Lusaka, May 24, 2020: Corona-virus preventive measures taken by various Member States including testing, quarantines and restrictions of gatherings along border points have made it almost impossible for cross-border transactions to take place normally.
Clearance of cargo has also been tremendously slowed down leading to long queues hindering supply of essential pharmaceuticals and food items.
As part of emergency measures to support trade facilitation for small cross border traders during the time of Covid-19, last week, COMESA dispatched consignments of Personal Protective Equipment (PPEs) to eight border points under the COMESA Small-Scale Cross Border Trade Initiative (SSCBTI).
The emergency kit was aimed at helping minimize disruption to the smooth flow of trade and ongoing data collection being conducted at the border posts between Zambia on one hand and Zimbabwe, Malawi, DR Congo and Tanzania on the other. These are Mwami/Mchinji (Zambia and Malawi), Chirundu (Zambia and Zimbabwe), Kasumbalesa (Zambia and D R Congo) and Nakonde/Tunduma (Zambia and Tanzania).
The emergency kit included over 10,000 face masks, gloves and hand sanitizers. The kit will support Trade Information Desk Officers (TIDOs) who help small scale traders with clearance of goods, mediation when disputes arise and adherence to policies such as the Simplified Trade Regime (STR).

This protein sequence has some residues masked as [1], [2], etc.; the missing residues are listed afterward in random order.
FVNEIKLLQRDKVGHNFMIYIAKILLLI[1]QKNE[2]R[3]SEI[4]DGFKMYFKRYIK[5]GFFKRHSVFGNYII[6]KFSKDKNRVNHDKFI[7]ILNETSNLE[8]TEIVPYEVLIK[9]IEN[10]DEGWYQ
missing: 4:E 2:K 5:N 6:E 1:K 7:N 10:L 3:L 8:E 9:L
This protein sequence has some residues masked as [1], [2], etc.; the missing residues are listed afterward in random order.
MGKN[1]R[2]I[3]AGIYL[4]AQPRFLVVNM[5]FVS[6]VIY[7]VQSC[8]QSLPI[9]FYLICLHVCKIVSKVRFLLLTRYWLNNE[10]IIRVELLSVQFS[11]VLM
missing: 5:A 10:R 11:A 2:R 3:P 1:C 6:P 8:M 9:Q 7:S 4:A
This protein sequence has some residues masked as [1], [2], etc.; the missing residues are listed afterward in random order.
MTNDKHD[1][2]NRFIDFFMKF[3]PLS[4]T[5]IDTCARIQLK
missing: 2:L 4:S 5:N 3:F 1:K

Under this regime, small-scale cross-border traders benefit from the removal of customs duty (COMESA Preferential treatment) if their goods are on the agreed Common Lists.
The emergency kit was procured at a cost of $8,000 and will help the small-scale traders to continue their operations at the same time facilitate trade information officers to do continue capturing gender disaggregated statistical data on small cross border trade. The data will be used to increase evidence-based knowledge and inform better trade policy making processes at national and regional levels. Fifty three data collectors are currently working at these border posts.
The SSCBTI is funded under the 11th European Union Development (EDF) to address the main challenges at the borders, which limit the growth of small-scale businesses and force people to trade informally.
Studies have shown that small scale cross border trade contributes significantly to income generation and job creation for a vast part of COMESA’s poor population that would otherwise be excluded from any economic activity.
The trade also contributes to regional food security, through facilitating movement of food items from regions of surplus to deficit and remote areas.
According to European Development Fund Manager, at COMESA, Ms Mshuka Kamwela said:
“The SSCBTI project has taken every step to support the key stakeholders in this unprecedented situation and reacting and responding to the realities being seen at the borders right now is one such support.”